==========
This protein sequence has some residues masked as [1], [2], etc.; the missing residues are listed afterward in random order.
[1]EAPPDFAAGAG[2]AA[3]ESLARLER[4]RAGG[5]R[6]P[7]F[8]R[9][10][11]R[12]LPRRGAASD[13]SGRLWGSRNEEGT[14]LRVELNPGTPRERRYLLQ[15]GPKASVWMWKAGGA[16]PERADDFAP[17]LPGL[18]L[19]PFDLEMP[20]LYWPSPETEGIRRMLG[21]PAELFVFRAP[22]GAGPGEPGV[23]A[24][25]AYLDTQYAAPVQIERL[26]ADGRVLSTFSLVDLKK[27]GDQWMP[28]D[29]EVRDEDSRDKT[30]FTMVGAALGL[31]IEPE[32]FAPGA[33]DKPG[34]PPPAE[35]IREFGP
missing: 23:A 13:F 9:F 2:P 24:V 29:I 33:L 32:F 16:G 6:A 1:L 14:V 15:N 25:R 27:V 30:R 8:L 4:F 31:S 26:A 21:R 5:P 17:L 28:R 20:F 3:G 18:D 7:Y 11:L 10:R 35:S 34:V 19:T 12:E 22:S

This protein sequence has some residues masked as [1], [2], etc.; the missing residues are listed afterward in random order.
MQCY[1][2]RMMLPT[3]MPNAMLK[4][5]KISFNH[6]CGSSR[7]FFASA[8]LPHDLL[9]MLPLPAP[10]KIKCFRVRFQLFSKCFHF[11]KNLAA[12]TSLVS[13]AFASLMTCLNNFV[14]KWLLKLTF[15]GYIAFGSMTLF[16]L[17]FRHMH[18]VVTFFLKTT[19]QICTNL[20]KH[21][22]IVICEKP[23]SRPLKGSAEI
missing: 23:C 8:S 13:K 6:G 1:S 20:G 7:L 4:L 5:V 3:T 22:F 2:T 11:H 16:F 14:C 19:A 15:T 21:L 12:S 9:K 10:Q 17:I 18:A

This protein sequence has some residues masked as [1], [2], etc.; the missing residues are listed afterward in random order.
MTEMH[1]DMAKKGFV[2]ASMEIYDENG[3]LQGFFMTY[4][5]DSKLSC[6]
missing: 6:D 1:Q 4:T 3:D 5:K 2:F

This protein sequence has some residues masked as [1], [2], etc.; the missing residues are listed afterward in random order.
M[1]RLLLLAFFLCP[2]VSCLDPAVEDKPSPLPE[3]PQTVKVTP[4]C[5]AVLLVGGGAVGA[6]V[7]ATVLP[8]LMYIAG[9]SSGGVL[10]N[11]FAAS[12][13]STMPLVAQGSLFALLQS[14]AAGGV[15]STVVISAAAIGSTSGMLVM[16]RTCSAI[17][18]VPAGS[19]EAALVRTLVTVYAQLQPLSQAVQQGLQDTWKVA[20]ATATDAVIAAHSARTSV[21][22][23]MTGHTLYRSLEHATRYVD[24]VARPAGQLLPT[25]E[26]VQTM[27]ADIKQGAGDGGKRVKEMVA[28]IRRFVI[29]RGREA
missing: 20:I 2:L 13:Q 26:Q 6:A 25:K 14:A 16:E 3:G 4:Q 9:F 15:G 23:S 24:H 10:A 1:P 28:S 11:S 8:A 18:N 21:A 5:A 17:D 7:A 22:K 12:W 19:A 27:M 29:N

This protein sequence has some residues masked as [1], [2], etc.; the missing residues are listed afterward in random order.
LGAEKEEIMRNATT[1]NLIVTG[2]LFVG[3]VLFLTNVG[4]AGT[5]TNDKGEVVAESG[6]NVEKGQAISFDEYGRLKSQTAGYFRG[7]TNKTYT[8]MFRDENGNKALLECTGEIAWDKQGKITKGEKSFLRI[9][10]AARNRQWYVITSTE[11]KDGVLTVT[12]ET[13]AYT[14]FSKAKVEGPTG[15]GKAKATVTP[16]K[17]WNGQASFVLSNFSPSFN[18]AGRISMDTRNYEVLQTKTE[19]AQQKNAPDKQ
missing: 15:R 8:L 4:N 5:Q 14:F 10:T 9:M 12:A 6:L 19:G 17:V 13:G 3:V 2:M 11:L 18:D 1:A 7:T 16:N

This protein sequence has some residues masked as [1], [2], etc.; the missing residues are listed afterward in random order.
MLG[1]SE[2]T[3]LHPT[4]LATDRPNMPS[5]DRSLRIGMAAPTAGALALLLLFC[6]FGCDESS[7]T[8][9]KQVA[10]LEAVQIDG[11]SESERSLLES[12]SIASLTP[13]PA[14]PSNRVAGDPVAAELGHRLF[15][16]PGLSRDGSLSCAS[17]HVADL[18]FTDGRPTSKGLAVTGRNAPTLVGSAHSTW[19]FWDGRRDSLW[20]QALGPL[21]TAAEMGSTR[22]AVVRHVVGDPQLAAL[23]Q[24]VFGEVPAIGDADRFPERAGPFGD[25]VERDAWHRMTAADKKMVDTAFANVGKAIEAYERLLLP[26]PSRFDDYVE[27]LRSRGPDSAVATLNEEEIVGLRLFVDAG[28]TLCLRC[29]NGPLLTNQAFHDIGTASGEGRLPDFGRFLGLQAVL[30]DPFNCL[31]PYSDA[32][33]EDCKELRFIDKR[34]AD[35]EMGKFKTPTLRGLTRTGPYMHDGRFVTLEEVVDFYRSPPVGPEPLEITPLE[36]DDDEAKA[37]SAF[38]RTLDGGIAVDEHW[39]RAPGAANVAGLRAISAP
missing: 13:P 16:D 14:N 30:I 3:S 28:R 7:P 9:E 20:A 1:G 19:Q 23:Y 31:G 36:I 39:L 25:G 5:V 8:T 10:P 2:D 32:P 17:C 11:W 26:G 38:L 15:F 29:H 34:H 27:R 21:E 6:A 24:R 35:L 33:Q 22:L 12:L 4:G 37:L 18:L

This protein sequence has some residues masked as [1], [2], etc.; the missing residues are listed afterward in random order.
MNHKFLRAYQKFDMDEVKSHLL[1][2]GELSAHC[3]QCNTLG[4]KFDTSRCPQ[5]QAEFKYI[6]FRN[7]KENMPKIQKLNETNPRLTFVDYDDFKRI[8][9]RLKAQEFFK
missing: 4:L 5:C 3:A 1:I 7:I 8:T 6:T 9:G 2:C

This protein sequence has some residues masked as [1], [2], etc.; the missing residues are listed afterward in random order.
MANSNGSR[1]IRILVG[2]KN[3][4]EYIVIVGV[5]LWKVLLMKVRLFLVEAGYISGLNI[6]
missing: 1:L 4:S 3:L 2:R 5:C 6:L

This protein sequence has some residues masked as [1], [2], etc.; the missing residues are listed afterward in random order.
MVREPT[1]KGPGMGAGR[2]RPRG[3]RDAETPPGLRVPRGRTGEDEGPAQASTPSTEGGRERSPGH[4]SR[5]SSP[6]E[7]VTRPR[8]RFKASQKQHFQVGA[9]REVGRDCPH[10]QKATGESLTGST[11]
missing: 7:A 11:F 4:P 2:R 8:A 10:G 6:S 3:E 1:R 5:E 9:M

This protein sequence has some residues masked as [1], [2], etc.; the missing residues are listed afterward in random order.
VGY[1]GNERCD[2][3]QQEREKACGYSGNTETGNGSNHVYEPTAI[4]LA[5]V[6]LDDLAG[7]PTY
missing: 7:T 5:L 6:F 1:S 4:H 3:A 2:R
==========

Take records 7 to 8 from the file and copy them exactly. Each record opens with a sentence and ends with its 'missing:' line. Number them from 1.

This protein sequence has some residues masked as [1], [2], etc.; the missing residues are listed afterward in random order.
MNHKFLRAYQKFDMDEVKSHLL[1][2]GELSAHC[3]QCNTLG[4]KFDTSRCPQ[5]QAEFKYI[6]FRN[7]KENMPKIQKLNETNPRLTFVDYDDFKRI[8][9]RLKAQEFFK
missing: 4:L 5:C 3:A 1:I 7:I 8:T 6:T 9:G 2:C

This protein sequence has some residues masked as [1], [2], etc.; the missing residues are listed afterward in random order.
MANSNGSR[1]IRILVG[2]KN[3][4]EYIVIVGV[5]LWKVLLMKVRLFLVEAGYISGLNI[6]
missing: 1:L 4:S 3:L 2:R 5:C 6:L